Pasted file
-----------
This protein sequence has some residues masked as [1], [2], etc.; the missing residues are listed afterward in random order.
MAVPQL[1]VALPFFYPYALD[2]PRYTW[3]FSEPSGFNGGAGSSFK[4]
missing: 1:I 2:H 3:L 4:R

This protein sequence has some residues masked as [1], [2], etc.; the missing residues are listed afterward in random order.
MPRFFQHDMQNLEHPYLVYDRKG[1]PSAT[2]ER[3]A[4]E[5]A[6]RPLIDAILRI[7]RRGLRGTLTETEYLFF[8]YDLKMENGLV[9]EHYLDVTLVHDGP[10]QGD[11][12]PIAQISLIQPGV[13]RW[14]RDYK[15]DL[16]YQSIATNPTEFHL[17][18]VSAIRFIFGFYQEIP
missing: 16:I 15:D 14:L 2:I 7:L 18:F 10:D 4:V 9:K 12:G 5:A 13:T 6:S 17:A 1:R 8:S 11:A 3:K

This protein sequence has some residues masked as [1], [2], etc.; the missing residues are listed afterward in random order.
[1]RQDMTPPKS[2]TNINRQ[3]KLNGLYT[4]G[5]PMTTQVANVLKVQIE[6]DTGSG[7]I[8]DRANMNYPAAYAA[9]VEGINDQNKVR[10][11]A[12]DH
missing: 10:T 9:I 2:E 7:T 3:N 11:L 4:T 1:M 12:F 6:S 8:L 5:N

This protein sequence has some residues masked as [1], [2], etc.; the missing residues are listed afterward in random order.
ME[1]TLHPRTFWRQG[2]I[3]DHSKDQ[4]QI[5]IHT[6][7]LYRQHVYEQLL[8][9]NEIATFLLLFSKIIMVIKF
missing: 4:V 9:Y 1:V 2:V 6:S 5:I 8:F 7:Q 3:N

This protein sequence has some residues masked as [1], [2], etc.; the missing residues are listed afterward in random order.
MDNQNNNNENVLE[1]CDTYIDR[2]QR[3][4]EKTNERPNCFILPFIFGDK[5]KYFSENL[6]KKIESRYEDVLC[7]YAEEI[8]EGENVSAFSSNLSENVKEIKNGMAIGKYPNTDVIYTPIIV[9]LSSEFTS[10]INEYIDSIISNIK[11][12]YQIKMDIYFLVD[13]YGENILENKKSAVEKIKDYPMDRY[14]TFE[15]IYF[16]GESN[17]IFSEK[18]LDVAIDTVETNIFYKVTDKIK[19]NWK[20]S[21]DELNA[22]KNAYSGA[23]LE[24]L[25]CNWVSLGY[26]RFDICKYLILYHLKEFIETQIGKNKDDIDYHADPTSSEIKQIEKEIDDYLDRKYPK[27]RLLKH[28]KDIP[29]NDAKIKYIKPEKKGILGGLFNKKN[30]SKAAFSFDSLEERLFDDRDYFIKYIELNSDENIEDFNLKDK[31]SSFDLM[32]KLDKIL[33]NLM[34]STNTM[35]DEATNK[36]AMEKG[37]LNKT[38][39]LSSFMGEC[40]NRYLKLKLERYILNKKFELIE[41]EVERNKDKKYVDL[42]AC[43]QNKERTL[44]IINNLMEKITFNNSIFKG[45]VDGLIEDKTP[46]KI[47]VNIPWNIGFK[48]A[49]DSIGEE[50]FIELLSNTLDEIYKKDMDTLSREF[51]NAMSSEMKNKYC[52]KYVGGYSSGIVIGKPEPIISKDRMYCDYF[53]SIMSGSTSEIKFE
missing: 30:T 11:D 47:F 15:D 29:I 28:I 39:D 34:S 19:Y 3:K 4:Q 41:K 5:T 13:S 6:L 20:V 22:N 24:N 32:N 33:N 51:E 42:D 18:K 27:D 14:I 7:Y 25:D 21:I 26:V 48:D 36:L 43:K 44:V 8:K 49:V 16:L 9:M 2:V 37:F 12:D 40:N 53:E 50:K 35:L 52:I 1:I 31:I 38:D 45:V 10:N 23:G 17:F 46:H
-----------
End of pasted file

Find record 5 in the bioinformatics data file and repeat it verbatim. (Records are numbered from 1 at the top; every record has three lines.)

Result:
This protein sequence has some residues masked as [1], [2], etc.; the missing residues are listed afterward in random order.
MDNQNNNNENVLE[1]CDTYIDR[2]QR[3][4]EKTNERPNCFILPFIFGDK[5]KYFSENL[6]KKIESRYEDVLC[7]YAEEI[8]EGENVSAFSSNLSENVKEIKNGMAIGKYPNTDVIYTPIIV[9]LSSEFTS[10]INEYIDSIISNIK[11][12]YQIKMDIYFLVD[13]YGENILENKKSAVEKIKDYPMDRY[14]TFE[15]IYF[16]GESN[17]IFSEK[18]LDVAIDTVETNIFYKVTDKIK[19]NWK[20]S[21]DELNA[22]KNAYSGA[23]LE[24]L[25]CNWVSLGY[26]RFDICKYLILYHLKEFIETQIGKNKDDIDYHADPTSSEIKQIEKEIDDYLDRKYPK[27]RLLKH[28]KDIP[29]NDAKIKYIKPEKKGILGGLFNKKN[30]SKAAFSFDSLEERLFDDRDYFIKYIELNSDENIEDFNLKDK[31]SSFDLM[32]KLDKIL[33]NLM[34]STNTM[35]DEATNK[36]AMEKG[37]LNKT[38][39]LSSFMGEC[40]NRYLKLKLERYILNKKFELIE[41]EVERNKDKKYVDL[42]AC[43]QNKERTL[44]IINNLMEKITFNNSIFKG[45]VDGLIEDKTP[46]KI[47]VNIPWNIGFK[48]A[49]DSIGEE[50]FIELLSNTLDEIYKKDMDTLSREF[51]NAMSSEMKNKYC[52]KYVGGYSSGIVIGKPEPIISKDRMYCDYF[53]SIMSGSTSEIKFE
missing: 30:T 11:D 47:F 15:D 29:I 28:I 39:D 34:S 19:Y 3:K 4:Q 41:K 5:T 13:S 6:L 20:V 22:N 24:N 32:N 33:N 51:E 42:D 18:K 27:D 14:I 7:Y 25:D 21:I 26:V 48:D 36:L 43:K 44:V 8:K 49:V 16:L 9:M 2:V 37:F 12:D 40:N 53:E 50:K 35:L 52:I 1:I 31:I 38:D 45:V 10:N 23:G 17:F 46:H